Giving up is an idea that hits my mind quite often while summiting. The hardest part is usually the summit push as it happens overnight in extreme cold weather reaching -15 to -20 degrees Celsius. This is where the struggle begins, but it is right there where you test your limits and discover your strength; the struggle is as much mental as physical. Uphill trails only leave two choices: reach the top or turn around. Reaching the top only requires the perseverance to keep putting one foot in front of the other. When life gets tough, I try to remember all we can do is put one foot in front of the other and just keep going. Reaching the top of a mountain is an impressive physical, mental, and emotional accomplishment; and it is motivating. It reminds me that I can accomplish important things with my life if I dream big and put in the work.

 

What is the most memorable moment you have ever had while climbing?

The sunrise I watched from the top of Mont Blanc Summit.

 

Can you share with us details of your upcoming trip to Elbrus?

I will be joined by three other climbers who are based in Dubai: Mustapha Mroueh, who’s leading the team, Oscar Asly, Karam Barnaba, as well as Joanne Hayek who will be joining us from Beirut. This time, we have partnered with CCCL, to raise funds for a 9-year old boy called Issa, who is suffering from Leukemia.

The trip will start on the 17th of July and will last for 12 days. We will be climbing Mount Elbrus, which is located in the northern part of the Caucasus mountain range at a height of 5642m. Elbrus will be the team’s second mountain after Kilimanjaro out of the Seven Summits, which are the highest mountains of each of the seven continents.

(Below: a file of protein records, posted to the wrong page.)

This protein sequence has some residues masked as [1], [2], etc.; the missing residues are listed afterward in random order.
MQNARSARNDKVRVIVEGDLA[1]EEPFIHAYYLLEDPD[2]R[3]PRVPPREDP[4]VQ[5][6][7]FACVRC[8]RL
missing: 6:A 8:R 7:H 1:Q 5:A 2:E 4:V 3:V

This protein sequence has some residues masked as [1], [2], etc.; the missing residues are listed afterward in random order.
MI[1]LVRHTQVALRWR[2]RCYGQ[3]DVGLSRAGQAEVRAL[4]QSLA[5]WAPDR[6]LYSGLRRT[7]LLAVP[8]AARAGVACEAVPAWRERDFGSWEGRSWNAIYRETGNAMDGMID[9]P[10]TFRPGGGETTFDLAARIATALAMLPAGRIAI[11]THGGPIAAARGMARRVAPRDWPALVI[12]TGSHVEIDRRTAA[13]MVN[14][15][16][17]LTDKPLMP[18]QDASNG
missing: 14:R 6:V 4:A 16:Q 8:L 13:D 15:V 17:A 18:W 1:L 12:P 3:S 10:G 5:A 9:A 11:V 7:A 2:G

What is the message you’d like to convey in order to encourage people to participate with you and donate to this charitable cause?

I would encourage everyone who is interested in climbing for a cause to contact us. We can inform them ahead of time about the forthcoming trips and brief them about the preparations and requirements needed to participate.

I encourage every person to step out of their comfort zone and do something they have never done before, like myself when I first started. Eventually, that might change their life and might make them more aware of the things around them. We are not only dealing with high mountains, but with pediatric cancer patients. We might fail to the summits, but we can’t fail in raising funds.

 

 

For your donation, please visit:

www.cccl.org.lb/donate-n8.php#.VaS4TfmqpBd

 

 

Follow Climb for Cancer on:

Instagram: Climbforcancer

Facebook: Climb for Cancer

Twitter: @CancerClimb

 

About Ali Abbas

Ali Abbas is an avid traveler and sports enthusiast. He is a Lebanese-Moroccan living in Dubai and working as a Supply Chain Analyst at PepsiCo.

 

 

*Interview conducted by Jenny Kassis